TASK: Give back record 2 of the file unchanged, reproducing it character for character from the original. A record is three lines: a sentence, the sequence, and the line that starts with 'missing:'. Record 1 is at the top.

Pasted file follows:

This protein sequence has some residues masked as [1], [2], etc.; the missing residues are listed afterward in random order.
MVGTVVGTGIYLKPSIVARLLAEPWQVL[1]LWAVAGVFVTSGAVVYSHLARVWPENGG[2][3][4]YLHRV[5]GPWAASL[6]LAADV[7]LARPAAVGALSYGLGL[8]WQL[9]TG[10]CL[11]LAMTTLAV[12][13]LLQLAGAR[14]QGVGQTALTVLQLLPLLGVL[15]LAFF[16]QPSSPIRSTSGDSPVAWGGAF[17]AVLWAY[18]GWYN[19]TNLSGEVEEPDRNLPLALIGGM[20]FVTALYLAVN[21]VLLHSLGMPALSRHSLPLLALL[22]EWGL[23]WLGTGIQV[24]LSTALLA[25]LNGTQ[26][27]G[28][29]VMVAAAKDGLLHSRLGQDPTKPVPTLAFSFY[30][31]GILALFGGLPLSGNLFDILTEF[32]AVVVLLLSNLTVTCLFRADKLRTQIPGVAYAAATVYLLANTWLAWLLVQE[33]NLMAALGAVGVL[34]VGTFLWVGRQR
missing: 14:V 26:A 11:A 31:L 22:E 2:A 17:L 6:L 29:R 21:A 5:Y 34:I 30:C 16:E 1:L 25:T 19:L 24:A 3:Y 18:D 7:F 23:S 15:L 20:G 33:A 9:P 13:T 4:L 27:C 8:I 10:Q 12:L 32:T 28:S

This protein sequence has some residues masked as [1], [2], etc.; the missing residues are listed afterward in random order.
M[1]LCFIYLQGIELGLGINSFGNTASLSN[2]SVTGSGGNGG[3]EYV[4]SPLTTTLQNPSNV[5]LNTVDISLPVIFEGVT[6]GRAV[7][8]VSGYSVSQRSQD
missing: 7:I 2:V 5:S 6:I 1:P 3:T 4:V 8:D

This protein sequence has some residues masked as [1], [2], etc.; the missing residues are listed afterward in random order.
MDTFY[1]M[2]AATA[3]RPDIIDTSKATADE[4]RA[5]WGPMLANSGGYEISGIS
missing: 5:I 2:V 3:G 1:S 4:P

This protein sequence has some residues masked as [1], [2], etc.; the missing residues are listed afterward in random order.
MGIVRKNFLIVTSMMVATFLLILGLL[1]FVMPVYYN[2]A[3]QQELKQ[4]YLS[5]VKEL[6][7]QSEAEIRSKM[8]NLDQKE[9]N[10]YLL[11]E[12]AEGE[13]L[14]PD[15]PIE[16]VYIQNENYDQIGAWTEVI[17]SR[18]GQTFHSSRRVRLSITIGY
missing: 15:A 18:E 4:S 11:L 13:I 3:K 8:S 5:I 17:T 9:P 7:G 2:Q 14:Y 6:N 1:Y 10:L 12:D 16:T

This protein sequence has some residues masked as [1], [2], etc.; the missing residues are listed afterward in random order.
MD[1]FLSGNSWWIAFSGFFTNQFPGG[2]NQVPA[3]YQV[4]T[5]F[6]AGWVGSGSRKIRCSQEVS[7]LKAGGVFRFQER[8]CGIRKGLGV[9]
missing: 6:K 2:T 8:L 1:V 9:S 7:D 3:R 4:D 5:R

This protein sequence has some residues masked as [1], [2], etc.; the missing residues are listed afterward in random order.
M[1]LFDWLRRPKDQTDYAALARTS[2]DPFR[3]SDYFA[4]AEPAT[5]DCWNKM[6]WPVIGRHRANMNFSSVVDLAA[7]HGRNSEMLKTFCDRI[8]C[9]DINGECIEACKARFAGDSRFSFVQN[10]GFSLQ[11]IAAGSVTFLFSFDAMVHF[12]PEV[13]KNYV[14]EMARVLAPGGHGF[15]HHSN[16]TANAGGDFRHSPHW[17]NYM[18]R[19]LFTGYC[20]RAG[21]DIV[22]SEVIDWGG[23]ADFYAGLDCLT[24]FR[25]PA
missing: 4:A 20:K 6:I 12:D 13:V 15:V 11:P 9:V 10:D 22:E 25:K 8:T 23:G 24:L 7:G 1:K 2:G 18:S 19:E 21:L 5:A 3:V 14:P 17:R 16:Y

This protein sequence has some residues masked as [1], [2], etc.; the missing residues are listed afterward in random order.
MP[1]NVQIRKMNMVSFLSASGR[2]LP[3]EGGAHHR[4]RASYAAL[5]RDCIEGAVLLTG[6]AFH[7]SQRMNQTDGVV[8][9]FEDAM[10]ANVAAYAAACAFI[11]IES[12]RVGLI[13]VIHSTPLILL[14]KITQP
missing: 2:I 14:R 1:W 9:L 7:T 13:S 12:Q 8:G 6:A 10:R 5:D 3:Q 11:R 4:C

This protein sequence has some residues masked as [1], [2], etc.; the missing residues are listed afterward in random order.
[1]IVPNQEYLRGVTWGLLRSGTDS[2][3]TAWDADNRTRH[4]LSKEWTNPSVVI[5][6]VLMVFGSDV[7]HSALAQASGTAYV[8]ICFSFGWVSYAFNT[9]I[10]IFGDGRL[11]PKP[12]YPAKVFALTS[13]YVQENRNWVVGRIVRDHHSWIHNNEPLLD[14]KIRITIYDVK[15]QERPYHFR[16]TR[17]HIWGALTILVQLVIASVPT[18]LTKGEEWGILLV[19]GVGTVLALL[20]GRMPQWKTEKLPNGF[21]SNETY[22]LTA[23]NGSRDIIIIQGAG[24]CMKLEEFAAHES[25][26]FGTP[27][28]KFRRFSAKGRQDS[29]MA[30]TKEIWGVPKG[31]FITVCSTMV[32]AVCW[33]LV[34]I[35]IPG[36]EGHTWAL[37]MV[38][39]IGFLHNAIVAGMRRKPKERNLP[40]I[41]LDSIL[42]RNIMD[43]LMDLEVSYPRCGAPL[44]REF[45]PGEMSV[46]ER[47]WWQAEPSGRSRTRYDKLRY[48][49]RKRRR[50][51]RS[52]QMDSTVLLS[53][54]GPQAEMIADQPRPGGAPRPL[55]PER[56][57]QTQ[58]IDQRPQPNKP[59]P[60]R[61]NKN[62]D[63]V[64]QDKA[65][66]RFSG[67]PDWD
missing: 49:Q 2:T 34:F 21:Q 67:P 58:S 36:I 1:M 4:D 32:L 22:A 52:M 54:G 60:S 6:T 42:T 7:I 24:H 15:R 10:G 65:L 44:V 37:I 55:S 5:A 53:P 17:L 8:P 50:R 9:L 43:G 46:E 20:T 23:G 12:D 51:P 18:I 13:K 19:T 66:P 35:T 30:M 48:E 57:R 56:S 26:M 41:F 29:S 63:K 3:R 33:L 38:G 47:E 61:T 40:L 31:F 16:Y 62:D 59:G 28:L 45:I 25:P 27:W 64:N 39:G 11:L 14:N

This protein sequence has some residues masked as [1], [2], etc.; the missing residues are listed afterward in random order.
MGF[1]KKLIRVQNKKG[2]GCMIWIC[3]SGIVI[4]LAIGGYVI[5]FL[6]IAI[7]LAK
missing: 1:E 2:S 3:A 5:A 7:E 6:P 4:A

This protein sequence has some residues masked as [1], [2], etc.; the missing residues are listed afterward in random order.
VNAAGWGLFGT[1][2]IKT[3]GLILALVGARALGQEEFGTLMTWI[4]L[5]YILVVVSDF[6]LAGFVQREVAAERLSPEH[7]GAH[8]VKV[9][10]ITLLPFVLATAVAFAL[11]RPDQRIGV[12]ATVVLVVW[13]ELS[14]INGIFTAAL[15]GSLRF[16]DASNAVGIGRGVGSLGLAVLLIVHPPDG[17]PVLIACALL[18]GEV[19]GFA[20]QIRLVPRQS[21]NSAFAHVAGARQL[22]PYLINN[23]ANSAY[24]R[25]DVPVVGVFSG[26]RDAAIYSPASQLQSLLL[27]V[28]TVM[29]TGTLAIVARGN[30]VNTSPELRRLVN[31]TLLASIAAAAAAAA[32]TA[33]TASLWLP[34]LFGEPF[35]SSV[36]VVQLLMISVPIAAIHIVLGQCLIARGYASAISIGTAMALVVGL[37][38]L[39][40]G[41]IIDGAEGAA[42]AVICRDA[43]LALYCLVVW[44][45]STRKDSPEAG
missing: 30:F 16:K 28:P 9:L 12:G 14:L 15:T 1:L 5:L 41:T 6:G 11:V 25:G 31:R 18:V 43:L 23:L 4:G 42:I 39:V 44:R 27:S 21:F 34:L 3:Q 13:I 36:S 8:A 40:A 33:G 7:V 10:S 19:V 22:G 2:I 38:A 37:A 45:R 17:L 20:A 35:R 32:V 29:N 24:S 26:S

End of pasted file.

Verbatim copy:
This protein sequence has some residues masked as [1], [2], etc.; the missing residues are listed afterward in random order.
M[1]LCFIYLQGIELGLGINSFGNTASLSN[2]SVTGSGGNGG[3]EYV[4]SPLTTTLQNPSNV[5]LNTVDISLPVIFEGVT[6]GRAV[7][8]VSGYSVSQRSQD
missing: 7:I 2:V 5:S 6:I 1:P 3:T 4:V 8:D